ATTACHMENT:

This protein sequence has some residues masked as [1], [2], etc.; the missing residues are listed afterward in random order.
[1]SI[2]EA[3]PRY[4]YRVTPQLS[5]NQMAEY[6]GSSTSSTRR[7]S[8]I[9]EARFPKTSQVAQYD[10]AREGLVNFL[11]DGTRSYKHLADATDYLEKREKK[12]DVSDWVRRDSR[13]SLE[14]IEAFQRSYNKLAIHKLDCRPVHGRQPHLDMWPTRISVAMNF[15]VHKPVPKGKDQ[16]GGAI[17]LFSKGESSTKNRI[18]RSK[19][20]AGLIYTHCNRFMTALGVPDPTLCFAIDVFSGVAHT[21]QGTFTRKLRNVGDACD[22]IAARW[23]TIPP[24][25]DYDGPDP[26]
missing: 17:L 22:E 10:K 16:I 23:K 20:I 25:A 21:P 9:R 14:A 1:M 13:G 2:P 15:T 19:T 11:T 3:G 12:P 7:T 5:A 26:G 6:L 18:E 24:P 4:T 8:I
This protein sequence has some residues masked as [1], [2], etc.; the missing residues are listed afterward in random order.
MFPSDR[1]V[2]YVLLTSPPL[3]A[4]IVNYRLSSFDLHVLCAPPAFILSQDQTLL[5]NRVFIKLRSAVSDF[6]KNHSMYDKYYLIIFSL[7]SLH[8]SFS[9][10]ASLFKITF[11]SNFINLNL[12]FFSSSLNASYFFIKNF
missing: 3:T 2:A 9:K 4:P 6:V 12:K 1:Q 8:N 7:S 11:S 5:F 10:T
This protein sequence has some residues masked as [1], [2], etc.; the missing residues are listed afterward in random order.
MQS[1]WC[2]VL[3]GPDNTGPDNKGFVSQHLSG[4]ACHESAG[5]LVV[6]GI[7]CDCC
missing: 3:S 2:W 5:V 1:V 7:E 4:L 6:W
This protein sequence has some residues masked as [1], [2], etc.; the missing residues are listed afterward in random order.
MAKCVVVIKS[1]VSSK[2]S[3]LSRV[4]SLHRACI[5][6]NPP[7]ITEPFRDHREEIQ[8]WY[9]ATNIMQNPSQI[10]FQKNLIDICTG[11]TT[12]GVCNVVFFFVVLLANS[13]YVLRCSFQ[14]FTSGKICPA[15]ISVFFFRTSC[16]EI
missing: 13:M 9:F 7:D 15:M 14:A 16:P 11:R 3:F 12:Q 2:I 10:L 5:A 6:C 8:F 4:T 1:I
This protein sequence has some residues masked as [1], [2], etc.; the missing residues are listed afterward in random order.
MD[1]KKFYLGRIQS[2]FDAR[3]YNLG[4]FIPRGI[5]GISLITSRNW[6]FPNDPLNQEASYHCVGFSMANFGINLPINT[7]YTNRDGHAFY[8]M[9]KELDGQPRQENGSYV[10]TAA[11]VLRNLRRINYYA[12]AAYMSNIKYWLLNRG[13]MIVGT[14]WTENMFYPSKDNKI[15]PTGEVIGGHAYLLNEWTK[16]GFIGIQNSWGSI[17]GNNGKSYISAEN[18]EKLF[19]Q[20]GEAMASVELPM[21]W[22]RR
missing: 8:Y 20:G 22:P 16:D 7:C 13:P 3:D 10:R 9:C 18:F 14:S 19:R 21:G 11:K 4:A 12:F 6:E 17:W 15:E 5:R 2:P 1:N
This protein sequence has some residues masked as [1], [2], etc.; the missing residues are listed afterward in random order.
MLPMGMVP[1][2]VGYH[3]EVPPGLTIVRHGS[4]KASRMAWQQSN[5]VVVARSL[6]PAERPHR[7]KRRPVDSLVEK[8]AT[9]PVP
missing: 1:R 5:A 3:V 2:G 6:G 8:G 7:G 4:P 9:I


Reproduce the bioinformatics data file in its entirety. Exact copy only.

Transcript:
This protein sequence has some residues masked as [1], [2], etc.; the missing residues are listed afterward in random order.
[1]SI[2]EA[3]PRY[4]YRVTPQLS[5]NQMAEY[6]GSSTSSTRR[7]S[8]I[9]EARFPKTSQVAQYD[10]AREGLVNFL[11]DGTRSYKHLADATDYLEKREKK[12]DVSDWVRRDSR[13]SLE[14]IEAFQRSYNKLAIHKLDCRPVHGRQPHLDMWPTRISVAMNF[15]VHKPVPKGKDQ[16]GGAI[17]LFSKGESSTKNRI[18]RSK[19][20]AGLIYTHCNRFMTALGVPDPTLCFAIDVFSGVAHT[21]QGTFTRKLRNVGDACD[22]IAARW[23]TIPP[24][25]DYDGPDP[26]
missing: 17:L 22:E 10:K 16:I 23:K 20:I 25:A 21:P 9:R 14:A 1:M 13:G 2:P 15:T 19:T 11:T 3:G 12:P 7:T 5:A 26:G 6:L 18:E 24:P 4:T 8:I
This protein sequence has some residues masked as [1], [2], etc.; the missing residues are listed afterward in random order.
MFPSDR[1]V[2]YVLLTSPPL[3]A[4]IVNYRLSSFDLHVLCAPPAFILSQDQTLL[5]NRVFIKLRSAVSDF[6]KNHSMYDKYYLIIFSL[7]SLH[8]SFS[9][10]ASLFKITF[11]SNFINLNL[12]FFSSSLNASYFFIKNF
missing: 3:T 2:A 9:K 4:P 6:V 12:K 1:Q 8:N 7:S 11:S 5:F 10:T
This protein sequence has some residues masked as [1], [2], etc.; the missing residues are listed afterward in random order.
MQS[1]WC[2]VL[3]GPDNTGPDNKGFVSQHLSG[4]ACHESAG[5]LVV[6]GI[7]CDCC
missing: 3:S 2:W 5:V 1:V 7:E 4:L 6:W
This protein sequence has some residues masked as [1], [2], etc.; the missing residues are listed afterward in random order.
MAKCVVVIKS[1]VSSK[2]S[3]LSRV[4]SLHRACI[5][6]NPP[7]ITEPFRDHREEIQ[8]WY[9]ATNIMQNPSQI[10]FQKNLIDICTG[11]TT[12]GVCNVVFFFVVLLANS[13]YVLRCSFQ[14]FTSGKICPA[15]ISVFFFRTSC[16]EI
missing: 13:M 9:F 7:D 15:M 14:A 16:P 11:R 3:F 12:Q 2:I 10:L 5:A 6:C 8:F 4:T 1:I
This protein sequence has some residues masked as [1], [2], etc.; the missing residues are listed afterward in random order.
MD[1]KKFYLGRIQS[2]FDAR[3]YNLG[4]FIPRGI[5]GISLITSRNW[6]FPNDPLNQEASYHCVGFSMANFGINLPINT[7]YTNRDGHAFY[8]M[9]KELDGQPRQENGSYV[10]TAA[11]VLRNLRRINYYA[12]AAYMSNIKYWLLNRG[13]MIVGT[14]WTENMFYPSKDNKI[15]PTGEVIGGHAYLLNEWTK[16]GFIGIQNSWGSI[17]GNNGKSYISAEN[18]EKLF[19]Q[20]GEAMASVELPM[21]W[22]RR
missing: 8:Y 20:G 22:P 16:D 7:C 13:P 3:D 10:R 9:C 18:F 14:S 19:R 21:G 11:K 4:A 12:F 6:E 17:W 15:E 5:R 2:P 1:N
This protein sequence has some residues masked as [1], [2], etc.; the missing residues are listed afterward in random order.
MLPMGMVP[1][2]VGYH[3]EVPPGLTIVRHGS[4]KASRMAWQQSN[5]VVVARSL[6]PAERPHR[7]KRRPVDSLVEK[8]AT[9]PVP
missing: 1:R 5:A 3:V 2:G 6:G 8:G 7:G 4:P 9:I